If following the no-till or turn method, after using the Bio360 for a couple of seasons to get a handle on eliminating surface weed seeds you can skip the film. Helped me get a grip so much!

Available and in stock: Bio360 in 50’ and flower support netting in 20’, 50’, and 328’ .


It’s no wonder that zinnias have captured so many hearts. They are such showboats that it’s hard to not fall headfirst for them.
I couldn’t even select just one image! Swipe to see more.

I’ve found that part of having spectacular blemish-free blooms is the timing of when you harvest the stem.

I personally prefer to cut the blooms as soon as their stem is mature enough to not droop after cutting. This stage can vary from garden to garden and from the quality of the stem from one to another.

Did you know that zinnias are a member of that notorious group of flowers known as the “DIRTY DOZEN”? They and a few others (sunflowers, dahlias, marigolds, daffodils, and others) pollute vase water more than other flowers and are in fact overly sensitive to pollution—-so they kind of cause their own demise…

All that yuckiness that oozes out of their stems after cutting feeds the bad stuff in water to fester up and grow even more bad stuff to cut the vase life of the stems.

We give our flowers a little hand to combat this whole process. We add a CVBN tablet to every harvest bucket so the first drink each stem gets is clean fresh bacteria-free water. The stems sit in that treated water for at least 4 hours and up to 72 hours for the maximum benefit. When the stems move onto the vase we use flower food to continue fighting bacteria and to feed the foliage and blooms for maximum life.

Find the CVBN tabs in stock on my website. Now available in larger volume with a savings. Request my article “Making The Most of Cut Flowers” on the product page and learn more about the process we follow to help flowers last as long as possible in the vase.


Zinnia seeds and cut flower stems are amongst our top sellers. It took me a lot of years to recognize how simple it can be to sell when you provide what customers want to buy.

I use to chase after every new flower coming down the pike to have something others weren’t offering. To have something new, brighter, better (the proverbial shiny object) but little did I know that the whole time I already had the secret sauce — to grow gorgeous, healthy, long lasting zinnias and then all the other stuff along side will sell too.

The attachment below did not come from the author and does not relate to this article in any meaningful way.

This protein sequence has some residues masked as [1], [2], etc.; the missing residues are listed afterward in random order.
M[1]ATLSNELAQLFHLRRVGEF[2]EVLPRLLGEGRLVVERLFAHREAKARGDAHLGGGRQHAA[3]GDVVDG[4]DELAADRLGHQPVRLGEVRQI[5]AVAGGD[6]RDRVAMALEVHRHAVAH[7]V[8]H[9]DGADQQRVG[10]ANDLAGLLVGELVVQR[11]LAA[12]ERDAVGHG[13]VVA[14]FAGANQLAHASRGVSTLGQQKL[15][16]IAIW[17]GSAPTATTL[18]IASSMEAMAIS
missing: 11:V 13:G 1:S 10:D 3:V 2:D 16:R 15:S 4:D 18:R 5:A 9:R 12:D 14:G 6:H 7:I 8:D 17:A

Start the seed at the right time, plant the transplants when they are young into WARM soil and then harvest them hard twice a week, condition the stems for long life and your zinnias will knock your customers socks off. ( yours too).

Zinnias are a doorway to people that may not have given flowers a second thought for years —until they see the flowers from their childhood. The bright colors and nostalgic memories have customers wanting them week after week which is the key to building a sustainable business.

We are restocking daily. Find all the supplies including Bio360 film, flower support netting, CVBN tabs, flower food, flower caddy, and all of the gorgeous zinnias seeds and more over on my website.


We do grow a few other zinnias that are pretty spectacular. While the Benary’s Giants are the meat and potatoes of our production, those pictured play a key role for our customers —so in keeping with my business mojo: give em what they want!

????????Queen Zinnias are just gorgeous. They are smaller blooms in general but their colors makeup for that. We have customers that will take them as long as we have them.

????????Giant Cactus Zinnias are large and frilly. The colors are unique and make them super useful in bouquet making plus the texture sets them apart.

????????Zowie is what I call the sleeper zinnia. She is often overlooked until her colors are what you need. Not as tall as most, but so useful for bouquets and pollinators flock to them.

????????Inca Orange Cactus Zinnia are in our lineup because orange is one of my favorite colors. Pair these beauties with lime green and other oranges and BINGO— my personal fav!

????????Oklahoma Mini Zinnias aren’t pictured (couldn’t find one) but are often what are in my grandmas McCoy pitcher on my kitchen table. I love their smaller 1-1/2 bloom size that just seems to fit my vase perfectly.

This wraps up my week of honoring and sharing zinnias. Zinnia are a significant crop for my flower farm and hold a special place for me as they do for so many folks. This is what makes them dear to so many.

Listen to the episode of my Field & Garden Podcast, The Untold Gifts of a Cutting Garden sharing sweet stories of a cutting garden including zinnias.

We currently have all of the zinnia seeds I’ve mentioned in stock on my online garden shop. Get yours while supplies are available.

– Lisa Ziegler

Founder of The Gardener’s Workshop and Flower Farming School Online and the publisher of Farmer-Florist School Online and Florist School Online.  Award-winning Author of Vegetables Love Flowers and Cool Flowers. Watch Lisa’s Story ,find her blog and Podcast Field & Garden. Connect with Lisa on Facebook and Instagram!